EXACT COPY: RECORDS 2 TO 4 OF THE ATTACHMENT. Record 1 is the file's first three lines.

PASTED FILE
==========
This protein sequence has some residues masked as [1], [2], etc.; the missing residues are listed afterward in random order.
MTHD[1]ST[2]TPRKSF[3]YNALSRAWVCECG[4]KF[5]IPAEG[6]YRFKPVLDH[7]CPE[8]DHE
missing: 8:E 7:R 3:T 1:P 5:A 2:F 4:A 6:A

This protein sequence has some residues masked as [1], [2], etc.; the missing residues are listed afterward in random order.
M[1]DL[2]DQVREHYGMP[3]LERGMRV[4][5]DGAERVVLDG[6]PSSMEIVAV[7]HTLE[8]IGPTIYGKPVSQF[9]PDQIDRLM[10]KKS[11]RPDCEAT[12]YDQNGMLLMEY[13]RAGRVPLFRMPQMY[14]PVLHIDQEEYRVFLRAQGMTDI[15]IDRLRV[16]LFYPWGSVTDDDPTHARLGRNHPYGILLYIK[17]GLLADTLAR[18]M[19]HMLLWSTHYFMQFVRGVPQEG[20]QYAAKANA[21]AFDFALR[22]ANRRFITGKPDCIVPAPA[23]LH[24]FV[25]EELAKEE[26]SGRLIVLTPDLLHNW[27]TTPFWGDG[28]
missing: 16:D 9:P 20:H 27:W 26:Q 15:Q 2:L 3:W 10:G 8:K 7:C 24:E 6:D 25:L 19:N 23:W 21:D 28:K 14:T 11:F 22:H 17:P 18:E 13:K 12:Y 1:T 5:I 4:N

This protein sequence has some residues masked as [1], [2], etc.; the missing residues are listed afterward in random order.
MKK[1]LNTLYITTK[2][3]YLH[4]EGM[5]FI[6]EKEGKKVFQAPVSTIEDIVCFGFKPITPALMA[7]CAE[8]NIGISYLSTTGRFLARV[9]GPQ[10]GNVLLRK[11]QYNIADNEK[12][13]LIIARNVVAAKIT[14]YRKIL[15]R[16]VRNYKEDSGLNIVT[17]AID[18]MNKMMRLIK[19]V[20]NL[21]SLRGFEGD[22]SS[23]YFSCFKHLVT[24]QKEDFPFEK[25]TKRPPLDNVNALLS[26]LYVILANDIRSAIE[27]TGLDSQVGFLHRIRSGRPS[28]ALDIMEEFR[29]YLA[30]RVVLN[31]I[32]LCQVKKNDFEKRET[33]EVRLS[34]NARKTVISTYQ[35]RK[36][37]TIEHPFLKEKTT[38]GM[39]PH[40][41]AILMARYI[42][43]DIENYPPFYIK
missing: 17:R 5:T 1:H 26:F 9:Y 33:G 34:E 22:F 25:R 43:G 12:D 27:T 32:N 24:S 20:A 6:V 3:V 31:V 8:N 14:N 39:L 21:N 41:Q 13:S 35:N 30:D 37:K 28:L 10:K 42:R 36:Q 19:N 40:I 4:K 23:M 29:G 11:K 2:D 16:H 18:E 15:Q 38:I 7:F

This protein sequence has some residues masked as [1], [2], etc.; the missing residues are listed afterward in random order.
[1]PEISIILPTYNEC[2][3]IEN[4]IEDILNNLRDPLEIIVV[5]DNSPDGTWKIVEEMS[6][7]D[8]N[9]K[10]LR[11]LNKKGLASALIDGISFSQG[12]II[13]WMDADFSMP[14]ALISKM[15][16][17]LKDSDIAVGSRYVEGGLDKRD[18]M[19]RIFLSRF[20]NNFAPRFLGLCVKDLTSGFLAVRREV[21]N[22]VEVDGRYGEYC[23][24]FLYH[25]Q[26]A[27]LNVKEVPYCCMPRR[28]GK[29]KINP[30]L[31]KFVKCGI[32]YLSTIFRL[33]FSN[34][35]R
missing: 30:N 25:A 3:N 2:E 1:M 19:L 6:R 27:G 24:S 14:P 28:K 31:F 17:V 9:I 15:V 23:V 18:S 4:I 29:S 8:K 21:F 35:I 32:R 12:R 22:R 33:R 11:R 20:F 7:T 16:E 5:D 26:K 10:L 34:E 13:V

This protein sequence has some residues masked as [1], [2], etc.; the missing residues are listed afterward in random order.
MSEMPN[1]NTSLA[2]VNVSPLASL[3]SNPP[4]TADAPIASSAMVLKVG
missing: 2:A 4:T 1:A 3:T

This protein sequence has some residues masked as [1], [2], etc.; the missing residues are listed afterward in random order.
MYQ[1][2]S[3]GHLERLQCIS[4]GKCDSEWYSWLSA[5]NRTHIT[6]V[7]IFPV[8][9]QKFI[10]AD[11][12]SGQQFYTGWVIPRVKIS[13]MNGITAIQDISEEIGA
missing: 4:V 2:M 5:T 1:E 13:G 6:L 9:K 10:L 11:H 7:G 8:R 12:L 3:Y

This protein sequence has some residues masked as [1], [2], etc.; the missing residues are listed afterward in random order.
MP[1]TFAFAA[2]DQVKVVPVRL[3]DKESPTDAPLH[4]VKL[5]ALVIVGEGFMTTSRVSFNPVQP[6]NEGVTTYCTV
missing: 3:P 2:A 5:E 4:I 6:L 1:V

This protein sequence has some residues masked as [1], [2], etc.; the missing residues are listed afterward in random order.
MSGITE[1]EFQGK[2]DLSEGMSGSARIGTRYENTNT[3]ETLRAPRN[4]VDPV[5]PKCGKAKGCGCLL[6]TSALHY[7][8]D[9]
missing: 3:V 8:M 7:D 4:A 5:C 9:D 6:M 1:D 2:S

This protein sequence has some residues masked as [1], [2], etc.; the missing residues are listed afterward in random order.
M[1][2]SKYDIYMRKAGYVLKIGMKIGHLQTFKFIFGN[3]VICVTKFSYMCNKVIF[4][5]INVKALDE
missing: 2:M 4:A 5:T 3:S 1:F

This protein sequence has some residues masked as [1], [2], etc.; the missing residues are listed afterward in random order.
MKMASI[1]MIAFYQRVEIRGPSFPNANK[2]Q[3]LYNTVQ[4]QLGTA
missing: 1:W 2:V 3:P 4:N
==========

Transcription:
This protein sequence has some residues masked as [1], [2], etc.; the missing residues are listed afterward in random order.
M[1]DL[2]DQVREHYGMP[3]LERGMRV[4][5]DGAERVVLDG[6]PSSMEIVAV[7]HTLE[8]IGPTIYGKPVSQF[9]PDQIDRLM[10]KKS[11]RPDCEAT[12]YDQNGMLLMEY[13]RAGRVPLFRMPQMY[14]PVLHIDQEEYRVFLRAQGMTDI[15]IDRLRV[16]LFYPWGSVTDDDPTHARLGRNHPYGILLYIK[17]GLLADTLAR[18]M[19]HMLLWSTHYFMQFVRGVPQEG[20]QYAAKANA[21]AFDFALR[22]ANRRFITGKPDCIVPAPA[23]LH[24]FV[25]EELAKEE[26]SGRLIVLTPDLLHNW[27]TTPFWGDG[28]
missing: 16:D 9:P 20:H 27:W 26:Q 15:Q 2:L 3:W 10:G 8:K 7:C 24:E 6:D 25:L 19:N 23:W 21:D 28:K 14:T 11:F 22:H 17:P 18:E 13:K 12:Y 1:T 5:I 4:N

This protein sequence has some residues masked as [1], [2], etc.; the missing residues are listed afterward in random order.
MKK[1]LNTLYITTK[2][3]YLH[4]EGM[5]FI[6]EKEGKKVFQAPVSTIEDIVCFGFKPITPALMA[7]CAE[8]NIGISYLSTTGRFLARV[9]GPQ[10]GNVLLRK[11]QYNIADNEK[12][13]LIIARNVVAAKIT[14]YRKIL[15]R[16]VRNYKEDSGLNIVT[17]AID[18]MNKMMRLIK[19]V[20]NL[21]SLRGFEGD[22]SS[23]YFSCFKHLVT[24]QKEDFPFEK[25]TKRPPLDNVNALLS[26]LYVILANDIRSAIE[27]TGLDSQVGFLHRIRSGRPS[28]ALDIMEEFR[29]YLA[30]RVVLN[31]I[32]LCQVKKNDFEKRET[33]EVRLS[34]NARKTVISTYQ[35]RK[36][37]TIEHPFLKEKTT[38]GM[39]PH[40][41]AILMARYI[42][43]DIENYPPFYIK
missing: 17:R 5:T 1:H 26:F 9:Y 33:G 34:E 22:F 25:R 43:G 12:D 27:T 32:N 24:S 20:A 6:V 3:V 31:V 8:N 14:N 39:L 21:N 41:Q 13:S 35:N 30:D 37:K 28:L 10:K 42:R 36:Q 19:N 40:I 4:K 23:M 29:G 11:K 2:D 16:H 18:E 15:Q 38:I 7:F

This protein sequence has some residues masked as [1], [2], etc.; the missing residues are listed afterward in random order.
[1]PEISIILPTYNEC[2][3]IEN[4]IEDILNNLRDPLEIIVV[5]DNSPDGTWKIVEEMS[6][7]D[8]N[9]K[10]LR[11]LNKKGLASALIDGISFSQG[12]II[13]WMDADFSMP[14]ALISKM[15][16][17]LKDSDIAVGSRYVEGGLDKRD[18]M[19]RIFLSRF[20]NNFAPRFLGLCVKDLTSGFLAVRREV[21]N[22]VEVDGRYGEYC[23][24]FLYH[25]Q[26]A[27]LNVKEVPYCCMPRR[28]GK[29]KINP[30]L[31]KFVKCGI[32]YLSTIFRL[33]FSN[34][35]R
missing: 30:N 25:A 3:N 2:E 1:M 19:L 6:R 27:G 24:S 14:P 28:K 31:F 17:V 9:I 15:V 23:V 18:S 4:I 29:S 8:K 21:F 35:I 32:R 12:R 22:R 33:R 11:R 20:F 7:T 16:E 5:D 26:K 10:L 34:E 13:V